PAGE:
One afternoon, Rachel picked up Sam from school and he asked her, "Mummy, what's a bitch?" A few days later they were in the car again and he revealed more about what children were saying in the playground.

"We're driving into school and he's gone quiet," Rachel remembers. "And then he started to talk to me, and he said, 'REDACTED says you're a f****** lying bitch. He says my dad really misses me and that he will help me so that I can see my dad."

Rachel went to talk to the school, but there were more incidents in the playground. Now Sam didn't want to go to school in the mornings.

Rachel wanted to leave the school and the region. Not that that was new. Soon after they'd returned, she'd realised living there would be an uphill battle, but she'd met a brick wall. Her lawyer had told her if she wanted to leave, she'd have to get Richard's agreement. Her lawyer had then written to Richard but he hadn't responded.

So, Rachel had made a court application to relocate but received bad news: as she had voluntarily agreed to move back to the region, she didn't have a right to apply to relocate for two years. She would now have to apply for leave to make an application or prove she hadn't been given the right advice from her lawyer. In other words, get in a queue for a court hearing.

Now, with Sam struggling in the playground, Rachel felt desperate to shift him to a new school.

Once again, the lawyer told her Richard would have to agree. Rachel knew that would never happen. She felt she had two options: break the court order or leave Sam in a school where he was suffering. She decided to break part of the court order - she'd remain in the region but enrol him in a different school. She towed the caravan to a different town, parked it in a camping ground and settled Sam into a new school.

Rachel's lawyer sent Richard a letter explaining what she had done and why. It kicked off a new legal battle.

By now Rachel was on a sole parent benefit. She couldn't afford the petrol to take Sam to school, drive back to their caravan at the camping ground, then return again to pick Sam up at the end of the day. Instead, she drove him there in the morning and then hung around town all day until school finished. Sometimes, if it was fine, she sat in a park. When it was wet, she went to the library.

Rachel only ever did three things now: pour effort into Sam's recovery, prepare for the criminal trial and try to keep on top of the legal battles with Richard that kept flaring. She'd think one fire was out and another would spark. There was the battle over which school Sam attended. There was the battle over whether Rachel had the right to apply to relocate. There was the battle over whether Richard's father could see Sam (he was told he couldn't but turned up at Sam's school and walked straight in). There were battles over Richard's continued attempts to get access to Sam. There were battles over the ashes of the business.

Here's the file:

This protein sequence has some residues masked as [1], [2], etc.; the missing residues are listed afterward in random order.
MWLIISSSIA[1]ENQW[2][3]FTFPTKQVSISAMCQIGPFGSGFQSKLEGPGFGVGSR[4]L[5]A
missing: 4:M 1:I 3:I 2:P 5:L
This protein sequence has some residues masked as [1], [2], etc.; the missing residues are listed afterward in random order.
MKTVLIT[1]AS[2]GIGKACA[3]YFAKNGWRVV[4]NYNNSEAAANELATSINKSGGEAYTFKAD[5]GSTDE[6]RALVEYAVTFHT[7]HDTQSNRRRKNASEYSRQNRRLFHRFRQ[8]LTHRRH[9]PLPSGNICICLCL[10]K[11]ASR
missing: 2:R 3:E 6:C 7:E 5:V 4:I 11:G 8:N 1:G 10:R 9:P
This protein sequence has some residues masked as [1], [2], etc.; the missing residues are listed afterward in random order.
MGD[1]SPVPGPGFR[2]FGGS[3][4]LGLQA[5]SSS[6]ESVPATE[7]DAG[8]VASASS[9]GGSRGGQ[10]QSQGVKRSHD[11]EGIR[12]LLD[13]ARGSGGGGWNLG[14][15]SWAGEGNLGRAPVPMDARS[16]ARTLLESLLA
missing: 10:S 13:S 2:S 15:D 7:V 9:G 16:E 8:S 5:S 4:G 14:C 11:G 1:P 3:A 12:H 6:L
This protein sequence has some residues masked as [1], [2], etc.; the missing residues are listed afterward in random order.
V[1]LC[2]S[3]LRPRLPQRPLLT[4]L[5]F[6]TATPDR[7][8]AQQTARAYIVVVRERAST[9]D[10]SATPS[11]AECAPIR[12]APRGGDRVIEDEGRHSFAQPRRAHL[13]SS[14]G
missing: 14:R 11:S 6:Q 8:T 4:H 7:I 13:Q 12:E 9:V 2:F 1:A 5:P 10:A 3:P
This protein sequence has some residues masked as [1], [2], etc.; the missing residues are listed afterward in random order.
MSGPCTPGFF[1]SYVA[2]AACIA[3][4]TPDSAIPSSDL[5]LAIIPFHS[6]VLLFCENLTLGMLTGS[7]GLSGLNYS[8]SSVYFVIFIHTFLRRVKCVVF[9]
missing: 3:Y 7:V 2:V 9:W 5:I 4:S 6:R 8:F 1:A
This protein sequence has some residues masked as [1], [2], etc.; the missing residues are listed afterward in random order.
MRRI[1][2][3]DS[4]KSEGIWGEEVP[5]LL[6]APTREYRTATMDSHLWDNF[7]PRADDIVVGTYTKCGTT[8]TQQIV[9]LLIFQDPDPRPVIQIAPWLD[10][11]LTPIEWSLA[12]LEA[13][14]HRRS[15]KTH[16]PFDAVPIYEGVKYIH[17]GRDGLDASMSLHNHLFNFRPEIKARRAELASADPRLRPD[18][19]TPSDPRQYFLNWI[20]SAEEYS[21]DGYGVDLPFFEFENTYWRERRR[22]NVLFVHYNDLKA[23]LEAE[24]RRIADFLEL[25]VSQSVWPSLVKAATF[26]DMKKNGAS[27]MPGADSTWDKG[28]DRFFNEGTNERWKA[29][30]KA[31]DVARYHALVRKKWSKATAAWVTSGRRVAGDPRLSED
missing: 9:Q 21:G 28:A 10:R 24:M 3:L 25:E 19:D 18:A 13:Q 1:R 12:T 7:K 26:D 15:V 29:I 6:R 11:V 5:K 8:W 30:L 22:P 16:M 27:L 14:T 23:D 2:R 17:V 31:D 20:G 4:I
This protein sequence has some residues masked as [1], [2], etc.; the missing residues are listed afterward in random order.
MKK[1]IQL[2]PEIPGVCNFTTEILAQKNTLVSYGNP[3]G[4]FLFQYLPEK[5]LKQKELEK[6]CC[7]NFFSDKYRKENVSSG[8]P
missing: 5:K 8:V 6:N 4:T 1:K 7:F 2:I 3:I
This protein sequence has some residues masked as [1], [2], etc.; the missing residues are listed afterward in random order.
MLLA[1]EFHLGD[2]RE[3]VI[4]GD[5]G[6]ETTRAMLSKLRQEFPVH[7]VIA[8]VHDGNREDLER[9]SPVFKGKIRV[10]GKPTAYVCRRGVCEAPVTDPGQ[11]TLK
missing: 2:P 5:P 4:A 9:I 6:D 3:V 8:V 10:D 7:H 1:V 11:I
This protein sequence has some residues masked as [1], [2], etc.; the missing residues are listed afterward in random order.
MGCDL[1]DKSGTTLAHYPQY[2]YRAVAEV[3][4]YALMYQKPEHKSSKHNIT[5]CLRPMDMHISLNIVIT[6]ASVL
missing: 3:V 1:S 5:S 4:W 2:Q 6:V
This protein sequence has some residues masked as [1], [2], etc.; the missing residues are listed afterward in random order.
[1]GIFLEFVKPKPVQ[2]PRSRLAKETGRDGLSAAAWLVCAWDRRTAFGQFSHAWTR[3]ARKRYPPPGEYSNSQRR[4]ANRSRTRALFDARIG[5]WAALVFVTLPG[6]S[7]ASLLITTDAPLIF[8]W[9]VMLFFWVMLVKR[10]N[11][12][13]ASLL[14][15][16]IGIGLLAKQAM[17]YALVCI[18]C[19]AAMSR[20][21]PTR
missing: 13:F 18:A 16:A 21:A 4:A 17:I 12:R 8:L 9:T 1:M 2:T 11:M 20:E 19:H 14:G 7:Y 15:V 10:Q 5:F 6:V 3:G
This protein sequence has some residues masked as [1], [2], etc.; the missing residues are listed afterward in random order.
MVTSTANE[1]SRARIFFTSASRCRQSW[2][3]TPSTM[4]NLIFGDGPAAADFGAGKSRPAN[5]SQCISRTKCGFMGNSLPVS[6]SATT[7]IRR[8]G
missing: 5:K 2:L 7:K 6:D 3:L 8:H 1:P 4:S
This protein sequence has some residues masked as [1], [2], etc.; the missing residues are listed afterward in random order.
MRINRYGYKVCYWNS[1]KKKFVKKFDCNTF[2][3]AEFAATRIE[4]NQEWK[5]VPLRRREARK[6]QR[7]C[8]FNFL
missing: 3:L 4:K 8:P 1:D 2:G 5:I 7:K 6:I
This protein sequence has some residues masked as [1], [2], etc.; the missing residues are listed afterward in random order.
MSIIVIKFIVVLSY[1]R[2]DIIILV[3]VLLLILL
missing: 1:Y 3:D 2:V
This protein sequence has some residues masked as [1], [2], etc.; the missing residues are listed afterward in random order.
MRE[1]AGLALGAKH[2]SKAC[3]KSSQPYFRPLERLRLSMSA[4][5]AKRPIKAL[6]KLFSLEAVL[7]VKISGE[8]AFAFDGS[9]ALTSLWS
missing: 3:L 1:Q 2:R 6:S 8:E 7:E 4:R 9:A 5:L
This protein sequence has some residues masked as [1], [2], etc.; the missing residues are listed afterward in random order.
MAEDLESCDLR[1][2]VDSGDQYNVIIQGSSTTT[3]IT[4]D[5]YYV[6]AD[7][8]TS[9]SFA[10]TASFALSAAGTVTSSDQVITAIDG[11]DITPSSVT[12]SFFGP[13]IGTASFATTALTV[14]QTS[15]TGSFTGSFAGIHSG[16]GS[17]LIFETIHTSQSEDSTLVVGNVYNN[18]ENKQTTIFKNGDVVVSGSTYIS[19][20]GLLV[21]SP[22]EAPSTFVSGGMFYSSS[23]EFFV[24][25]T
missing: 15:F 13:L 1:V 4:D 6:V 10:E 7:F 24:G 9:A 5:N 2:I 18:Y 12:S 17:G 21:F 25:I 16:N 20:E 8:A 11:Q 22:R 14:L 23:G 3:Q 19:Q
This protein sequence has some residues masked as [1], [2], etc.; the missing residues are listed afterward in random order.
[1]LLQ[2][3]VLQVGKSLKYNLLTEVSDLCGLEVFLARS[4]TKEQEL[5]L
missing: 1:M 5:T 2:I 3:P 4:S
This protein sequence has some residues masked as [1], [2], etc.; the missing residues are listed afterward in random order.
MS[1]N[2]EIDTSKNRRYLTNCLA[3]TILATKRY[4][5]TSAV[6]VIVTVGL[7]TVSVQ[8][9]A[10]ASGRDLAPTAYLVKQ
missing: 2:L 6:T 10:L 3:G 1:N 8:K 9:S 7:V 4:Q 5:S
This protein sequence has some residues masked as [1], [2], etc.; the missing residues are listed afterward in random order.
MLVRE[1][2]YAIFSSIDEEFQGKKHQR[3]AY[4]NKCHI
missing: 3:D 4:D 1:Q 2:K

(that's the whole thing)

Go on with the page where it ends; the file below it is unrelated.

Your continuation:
Every new legal letter, every phone call from the police, from the lawyer, from the court, gave her a new task - write a response, file an affidavit, provide more evidence - and plunged her into new grief for her little boy. "Each time I get a phone call or an email from a lawyer it's an automatic adrenal response. It takes me right back to the feeling of dread when I worked out what had happened [to Sam]."

Rachel felt Richard was using his money as a weapon, throwing it at his lawyer in a bid to grind her down, bury her in legal bills, to punish her. She was now deep in debt to her lawyer and deeply distressed.

"I feel like I can't be heard. Sam can't be heard... He's not central to any of the processes. The processes are central to the processes."


In March 2020, Covid-19 began to threaten the country. Rachel is immune-compromised and she says her doctor was appalled she was living in a camping ground, sharing kitchen and bathroom facilities with travellers from overseas. She told Rachel she needed to leave immediately. She should be near family and friends who could support her and Sam. Her family told her the same thing. The law demanded she stay.

Then the prime minister announced the country would go into its first level four lockdown. Rachel thought about spending it in the campground. She thought about what would happen to Sam if she caught Covid. Should she follow the law and stay - or do the right thing by her son? With 48 hours until travel was out of the question, Rachel hooked the caravan onto the car, left the region and drove back to family and friends.


At Richard's trial, Sam held onto a support dog as he gave evidence. Rachel wasn't allowed to be with him and he needed comfort. She wasn't even allowed to discuss the trial with him while it was unfolding because they were both witnesses. She was so afraid she'd be accused of collusion that she had someone stay with them to ensure they could verify there had been no discussion.